January 5, 2011

The Culture of the Occupation. 1

I was not sure how to title this post, for it is a fairly complex subject that needs to take into account several factors. I will start easy and simple and see where that will take me...

Echoes I hear from Baghdad and I will refer mainly to Baghdad as the center - the eye of the storm, so to speak, and from my observation of Iraqi refugee youth outside of Iraq, either those whose have already emigrated - been placed in another country or are still caught in a limbo, in some psychological no man's land, unable to move back or move forward...

The age group I shall focus on is the 15-25 years old or so. Bear in mind this is not an in depth sociological study nor is it meant to be. It is more like a mix of observations, experience and listening to people.

But before I do, I need to rewind back in time a little, first to the sanctions years then to the 2003 U.S occupation.

These young men and women were born during the sanction years or just a little before. The bulk of their growing up life experience in Iraq was marked by the first Gulf War and the subsequent sanctions years that lasted 13 years, in other words years perceived as years of "deprivation".

If you have not lived the sanctions you would not know what am talking about. The only image that comes to mind, a close enough picture - is one huge prison with transparent windows, where you are allowed to watch the outside the world but never participate in it.

The sanctions years were crucial in preparing the whole psychological atmosphere for what was to come later - the brutal destruction of Iraqi culture and society.

Yet despite these draconian sanctions that left the majority of Iraqis in a state of total helplessness, the societal fabric even though pulled at the seams, had not cracked open yet, nor did it disintegrate like in the subsequent post 2003 years.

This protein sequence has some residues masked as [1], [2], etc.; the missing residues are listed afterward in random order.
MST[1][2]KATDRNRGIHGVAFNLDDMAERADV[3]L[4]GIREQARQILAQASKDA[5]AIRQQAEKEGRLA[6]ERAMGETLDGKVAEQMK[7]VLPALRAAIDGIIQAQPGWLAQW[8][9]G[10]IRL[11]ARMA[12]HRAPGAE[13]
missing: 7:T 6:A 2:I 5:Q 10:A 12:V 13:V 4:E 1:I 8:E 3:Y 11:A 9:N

It remained a deeply secular society in its intra sect /intra ethnic dealings. Religion played a role ,sure, but remained confined to the personal and overall cultural realm. After all, Iraq is an Arab country and Islamic contributions to the world came forth from the Abbassid period, where Baghdad was one of the most important centers of learning and contributions to world civilization. But Religion, never NEVER occupied the center stage as it has done post 2003.

A parenthesis here - Every time I attempt to write an overall picture of the Iraq of before and after, I need to take a break, a choking feeling grips me in my throat and the rage rises again, like some lava from a volcano unwilling to die down.

That is why, when I hear shits of Westerners talk of the Iraq of before and after, in particular the garbage Americans the so called experts who made a fortune dissecting us like insects, in occupied Iraq, I honestly want to go for their jugular, literally... These are opportunistic bastards who came late on the scene and are still aiming for a best seller. They sicken me, my contempt for them sickens me...

That is why I refuse, categorically to read ANYTHING, any analysis of the War on Iraq by an American - apart from an occasional article that never fails to make me cringe with disgust.